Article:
Does love live on, after death?
“Love doesn’t die with death. Love is like liquid; when it pours out, it seeps into others’ lives. Love changes form and shape. Love gets into everything. Death doesn’t conquer all; love does. Love wins every single time. Love wins by lasting through death. Love wins by loving more, loving again, loving without fear.”
― Kate O'Neill
We're all going to die at some time, sooner or later, ready or not. What will the people that we leave behind think of us once we're gone? That's a question I've been thinking a lot about this year with the recent deaths of two beloved television icons, Betty White and Bob Saget. White was 99, so her death was hardly shocking, but nonetheless it was followed by beautiful tributes and amazing testimonials. Saget was only 65, so his death was much more of a surprise. The tributes and testimonials that followed both deaths filled me with awe, that so many people could come forward to express their love with with amazingly touching stories about both of them. What does this mean for us regular folks?
Recently I saw an interview of Andrew Garfield, who played Rent composer Jonathan Larson in the movie Tick, Tick, Boom. Larson died tragically in 1996 at the age of 35, the same day that his groundbreaking musical, Rent, began its journey on Broadway. Larson would never truly know what impact his life had, unlike Betty White, who absorbed decades worth of admiration. Anyway, Garfield was touched by the life of the man he played, and he related how the loss of his mother came at the same time as the filming of the movie. Garfield said he wanted to hold onto his grief, because grief is unexpressed love, and he would always be able to feel that love for his mother by grieving for her. Meanwhile, Rent went on to be one of the biggest hits on Broadway that year and Larson's family began a foundation in his name to support other artists. We just never know what kind of an impact we will truly leave behind.
Grief is unexpressed love. We have such a short time together, that when we are separated forever, the love sometimes has nowhere to go. That's one reason why it's important to share sentiments of love while people are still alive. And it's also important to convert that sadness and grief after someone dies into meaningful actions of kindness that pass on the "stuck love", so it can make a difference for those still living. Saget famously told people that he loved them after every interaction- and that includes friends, family, and co-workers. He never lost a chance to express his love, and people loved him for it, if the posthumous testimonials are to be believed. Andrea Barber (Kimmy) from the show Full House wrote:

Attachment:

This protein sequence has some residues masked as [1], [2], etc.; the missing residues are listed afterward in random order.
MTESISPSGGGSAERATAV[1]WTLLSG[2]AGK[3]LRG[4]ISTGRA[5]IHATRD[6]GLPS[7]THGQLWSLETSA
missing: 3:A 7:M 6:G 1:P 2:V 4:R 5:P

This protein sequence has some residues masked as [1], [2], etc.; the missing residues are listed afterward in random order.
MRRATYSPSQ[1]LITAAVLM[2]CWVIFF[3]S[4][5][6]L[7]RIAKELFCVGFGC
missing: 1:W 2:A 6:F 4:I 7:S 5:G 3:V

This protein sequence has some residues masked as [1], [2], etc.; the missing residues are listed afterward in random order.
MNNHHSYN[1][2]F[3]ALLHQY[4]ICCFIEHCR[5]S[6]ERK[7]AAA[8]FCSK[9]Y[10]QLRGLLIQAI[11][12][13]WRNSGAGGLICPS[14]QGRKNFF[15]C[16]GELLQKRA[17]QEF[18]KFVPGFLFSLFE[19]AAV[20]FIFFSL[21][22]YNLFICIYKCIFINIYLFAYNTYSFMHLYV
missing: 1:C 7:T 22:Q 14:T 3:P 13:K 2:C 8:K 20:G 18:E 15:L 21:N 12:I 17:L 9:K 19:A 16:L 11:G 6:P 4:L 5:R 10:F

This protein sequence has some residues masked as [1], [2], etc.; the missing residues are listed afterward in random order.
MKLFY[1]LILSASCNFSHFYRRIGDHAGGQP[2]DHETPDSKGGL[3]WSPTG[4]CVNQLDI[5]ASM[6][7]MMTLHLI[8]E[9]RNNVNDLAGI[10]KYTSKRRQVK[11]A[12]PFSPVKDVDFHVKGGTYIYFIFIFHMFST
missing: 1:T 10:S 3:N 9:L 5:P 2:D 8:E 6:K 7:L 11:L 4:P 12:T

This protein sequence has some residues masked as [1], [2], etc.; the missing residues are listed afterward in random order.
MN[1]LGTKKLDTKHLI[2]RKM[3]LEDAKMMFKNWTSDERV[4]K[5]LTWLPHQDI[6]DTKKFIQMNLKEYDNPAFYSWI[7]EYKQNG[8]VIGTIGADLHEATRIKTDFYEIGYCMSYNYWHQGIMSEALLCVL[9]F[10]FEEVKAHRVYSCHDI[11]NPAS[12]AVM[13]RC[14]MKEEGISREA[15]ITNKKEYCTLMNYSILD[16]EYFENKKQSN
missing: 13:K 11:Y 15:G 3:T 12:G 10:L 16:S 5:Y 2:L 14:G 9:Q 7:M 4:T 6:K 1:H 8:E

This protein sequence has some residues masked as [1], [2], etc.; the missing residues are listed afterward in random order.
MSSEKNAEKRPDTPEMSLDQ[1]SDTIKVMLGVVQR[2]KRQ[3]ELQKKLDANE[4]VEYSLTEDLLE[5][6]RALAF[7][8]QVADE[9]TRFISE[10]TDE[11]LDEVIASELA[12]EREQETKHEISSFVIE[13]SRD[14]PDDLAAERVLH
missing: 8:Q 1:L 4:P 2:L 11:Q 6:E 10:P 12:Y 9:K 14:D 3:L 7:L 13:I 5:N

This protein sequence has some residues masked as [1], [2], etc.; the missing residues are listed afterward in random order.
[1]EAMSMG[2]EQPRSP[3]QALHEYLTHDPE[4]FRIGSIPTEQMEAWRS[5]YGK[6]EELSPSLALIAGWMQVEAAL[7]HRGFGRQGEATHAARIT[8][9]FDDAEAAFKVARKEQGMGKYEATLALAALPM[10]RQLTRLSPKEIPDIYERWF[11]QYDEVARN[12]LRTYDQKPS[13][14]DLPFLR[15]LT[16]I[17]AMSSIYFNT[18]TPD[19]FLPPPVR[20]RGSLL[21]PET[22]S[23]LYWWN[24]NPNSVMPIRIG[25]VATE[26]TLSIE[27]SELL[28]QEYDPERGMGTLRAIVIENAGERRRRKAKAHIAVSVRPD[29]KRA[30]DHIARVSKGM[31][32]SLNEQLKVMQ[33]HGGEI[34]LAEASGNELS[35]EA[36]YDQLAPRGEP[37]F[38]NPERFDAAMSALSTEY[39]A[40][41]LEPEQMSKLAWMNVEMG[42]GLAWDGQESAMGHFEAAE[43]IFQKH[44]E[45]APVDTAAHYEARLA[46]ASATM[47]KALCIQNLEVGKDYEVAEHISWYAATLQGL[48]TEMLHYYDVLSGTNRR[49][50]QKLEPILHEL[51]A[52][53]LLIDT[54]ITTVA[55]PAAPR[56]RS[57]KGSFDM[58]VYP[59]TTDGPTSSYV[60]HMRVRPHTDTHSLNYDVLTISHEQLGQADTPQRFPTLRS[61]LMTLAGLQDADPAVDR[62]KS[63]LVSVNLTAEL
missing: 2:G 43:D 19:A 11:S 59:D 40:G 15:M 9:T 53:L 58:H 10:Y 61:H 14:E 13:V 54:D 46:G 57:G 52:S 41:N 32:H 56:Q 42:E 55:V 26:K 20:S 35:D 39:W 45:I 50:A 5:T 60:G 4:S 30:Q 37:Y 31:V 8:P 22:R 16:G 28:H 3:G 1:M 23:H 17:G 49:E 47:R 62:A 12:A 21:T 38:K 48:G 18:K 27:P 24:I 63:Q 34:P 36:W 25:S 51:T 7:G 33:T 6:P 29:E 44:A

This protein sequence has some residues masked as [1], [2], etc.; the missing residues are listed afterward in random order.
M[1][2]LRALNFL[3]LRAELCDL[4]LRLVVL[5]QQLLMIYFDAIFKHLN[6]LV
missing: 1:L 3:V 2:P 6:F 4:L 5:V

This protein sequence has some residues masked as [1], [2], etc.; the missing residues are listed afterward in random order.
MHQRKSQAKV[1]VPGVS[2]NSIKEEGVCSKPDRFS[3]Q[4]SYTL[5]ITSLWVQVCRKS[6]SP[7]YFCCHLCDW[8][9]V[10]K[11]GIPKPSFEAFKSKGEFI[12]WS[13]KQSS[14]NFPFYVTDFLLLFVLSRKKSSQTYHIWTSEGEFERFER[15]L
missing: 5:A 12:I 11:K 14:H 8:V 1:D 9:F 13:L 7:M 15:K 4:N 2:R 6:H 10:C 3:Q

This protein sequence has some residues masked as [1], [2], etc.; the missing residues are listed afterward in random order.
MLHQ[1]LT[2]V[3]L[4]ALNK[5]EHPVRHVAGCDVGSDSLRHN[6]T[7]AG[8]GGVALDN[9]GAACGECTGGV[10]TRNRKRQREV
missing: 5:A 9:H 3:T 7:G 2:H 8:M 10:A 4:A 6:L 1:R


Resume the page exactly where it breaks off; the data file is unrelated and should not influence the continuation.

"He had the biggest heart of anyone in Hollywood. He gave the biggest hugs. I am gutted that I will never be able to hug him again. Bob ended every text, every interaction with 'Love you.' Didn't matter how long or short we'd been apart. He loved so deeply and so fiercely. And he never hesitated to tell you just how much you meant to him. This is the greatest lesson I learned from Bob Saget - don't hesitate to tell people you love them. I feel at peace knowing that Bob knew exactly how much I adore him."
Betty White, after her death was remembered as America's Grandmother, (even though she never had any kids of her own.) Her 100th birthday, a month after she passed away, was celebrated by parades, tributes, documentaries, plus a flood of money to animal shelters (her favorite charity) all across America. People from all walks of life and all ages seemed to love Betty White, because she made them laugh, wasn't afraid to be a bit naughty at times, and was a role model on how to age gracefully and joyfully.
Vincent Van Gogh killed himself at a young age while in a crushing depression, having no idea what his life would mean to others. His art inspires generations today, and a tribute to Van Gogh is now touring the country with immersive videos and powerful visuals. That doesn't make his life any less beautiful than that of Betty White, who lived to 99 and basked in the love of millions of admirers. We can't control how the world treats us, but we can control how we treat the world. Ralph Waldo Emerson was famously quoted as saying "To leave the world a bit better, whether by a healthy child, a garden patch, or a redeemed social condition; to know that even one life has breathed easier because you have lived — that is to have succeeded". Most of us will never reach the level of impact of a celebrity or artist, but we can all do something now that will make the world a better place once we're gone.
You can learn a lot from testimonials about a person after they die. Amazing stories come out about some celebrities, and hopefully they will inspire people to live better lives. Knowing that Bob Saget was so beloved not only by his fans but also by everybody that met him inspires me to treat people better. Hearing stories of how Betty White persisted with grace and humor in a field dominated by men makes me want to not feel sorry for myself and my situation. And knowing that I, too will die some day makes me want to make sure that I've done my best to make the world a little better after I leave it, so my love can live on after me.